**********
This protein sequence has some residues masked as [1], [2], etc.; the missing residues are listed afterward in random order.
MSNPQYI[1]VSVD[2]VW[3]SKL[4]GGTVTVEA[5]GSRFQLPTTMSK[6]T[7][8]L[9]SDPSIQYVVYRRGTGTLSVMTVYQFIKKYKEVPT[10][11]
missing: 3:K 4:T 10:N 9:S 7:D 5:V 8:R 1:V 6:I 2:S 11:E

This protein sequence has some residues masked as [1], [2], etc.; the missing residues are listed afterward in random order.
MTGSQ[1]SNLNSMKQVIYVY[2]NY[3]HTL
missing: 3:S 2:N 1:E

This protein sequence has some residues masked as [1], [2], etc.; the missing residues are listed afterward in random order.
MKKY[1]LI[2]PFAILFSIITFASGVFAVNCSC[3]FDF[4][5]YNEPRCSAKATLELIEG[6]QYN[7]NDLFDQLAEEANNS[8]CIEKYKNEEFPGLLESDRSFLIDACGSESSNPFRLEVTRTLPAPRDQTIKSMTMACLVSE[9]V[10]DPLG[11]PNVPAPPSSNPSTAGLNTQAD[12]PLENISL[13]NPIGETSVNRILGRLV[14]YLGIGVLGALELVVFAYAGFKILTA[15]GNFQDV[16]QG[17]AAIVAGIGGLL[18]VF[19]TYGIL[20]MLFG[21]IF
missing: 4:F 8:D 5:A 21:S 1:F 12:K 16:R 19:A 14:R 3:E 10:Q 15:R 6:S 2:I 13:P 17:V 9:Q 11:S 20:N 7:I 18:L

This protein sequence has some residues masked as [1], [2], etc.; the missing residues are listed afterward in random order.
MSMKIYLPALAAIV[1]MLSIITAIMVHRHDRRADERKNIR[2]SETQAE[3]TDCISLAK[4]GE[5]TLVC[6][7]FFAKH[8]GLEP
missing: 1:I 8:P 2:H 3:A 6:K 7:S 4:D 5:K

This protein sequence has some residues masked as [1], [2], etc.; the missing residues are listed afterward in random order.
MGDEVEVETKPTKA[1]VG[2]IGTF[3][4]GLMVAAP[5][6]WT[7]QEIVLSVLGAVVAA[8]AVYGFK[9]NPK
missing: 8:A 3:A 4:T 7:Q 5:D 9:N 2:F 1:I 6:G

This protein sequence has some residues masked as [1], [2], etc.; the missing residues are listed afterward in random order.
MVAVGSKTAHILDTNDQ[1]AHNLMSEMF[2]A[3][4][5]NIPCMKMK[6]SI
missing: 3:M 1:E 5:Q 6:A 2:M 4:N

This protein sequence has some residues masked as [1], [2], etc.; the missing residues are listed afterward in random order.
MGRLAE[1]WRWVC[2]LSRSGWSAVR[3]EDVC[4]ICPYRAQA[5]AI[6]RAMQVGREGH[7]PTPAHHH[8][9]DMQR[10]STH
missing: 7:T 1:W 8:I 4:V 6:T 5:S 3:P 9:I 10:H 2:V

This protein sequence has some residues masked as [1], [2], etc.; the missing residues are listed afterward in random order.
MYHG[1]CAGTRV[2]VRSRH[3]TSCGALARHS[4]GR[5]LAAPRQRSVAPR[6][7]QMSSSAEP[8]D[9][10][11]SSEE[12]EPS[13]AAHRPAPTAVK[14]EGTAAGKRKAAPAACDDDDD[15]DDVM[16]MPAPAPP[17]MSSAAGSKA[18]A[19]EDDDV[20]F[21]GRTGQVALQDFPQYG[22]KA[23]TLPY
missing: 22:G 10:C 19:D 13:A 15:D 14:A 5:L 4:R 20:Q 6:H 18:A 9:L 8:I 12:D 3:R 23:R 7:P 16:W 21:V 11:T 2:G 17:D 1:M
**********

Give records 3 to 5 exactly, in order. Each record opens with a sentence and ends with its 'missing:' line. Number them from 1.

This protein sequence has some residues masked as [1], [2], etc.; the missing residues are listed afterward in random order.
MKKY[1]LI[2]PFAILFSIITFASGVFAVNCSC[3]FDF[4][5]YNEPRCSAKATLELIEG[6]QYN[7]NDLFDQLAEEANNS[8]CIEKYKNEEFPGLLESDRSFLIDACGSESSNPFRLEVTRTLPAPRDQTIKSMTMACLVSE[9]V[10]DPLG[11]PNVPAPPSSNPSTAGLNTQAD[12]PLENISL[13]NPIGETSVNRILGRLV[14]YLGIGVLGALELVVFAYAGFKILTA[15]GNFQDV[16]QG[17]AAIVAGIGGLL[18]VF[19]TYGIL[20]MLFG[21]IF
missing: 4:F 8:D 5:A 21:S 1:F 12:K 16:R 19:A 14:R 3:E 10:Q 15:R 6:S 2:I 13:P 17:V 9:Q 11:S 20:N 7:I 18:L

This protein sequence has some residues masked as [1], [2], etc.; the missing residues are listed afterward in random order.
MSMKIYLPALAAIV[1]MLSIITAIMVHRHDRRADERKNIR[2]SETQAE[3]TDCISLAK[4]GE[5]TLVC[6][7]FFAKH[8]GLEP
missing: 1:I 8:P 2:H 3:A 6:K 7:S 4:D 5:K

This protein sequence has some residues masked as [1], [2], etc.; the missing residues are listed afterward in random order.
MGDEVEVETKPTKA[1]VG[2]IGTF[3][4]GLMVAAP[5][6]WT[7]QEIVLSVLGAVVAA[8]AVYGFK[9]NPK
missing: 8:A 3:A 4:T 7:Q 5:D 9:N 2:F 1:I 6:G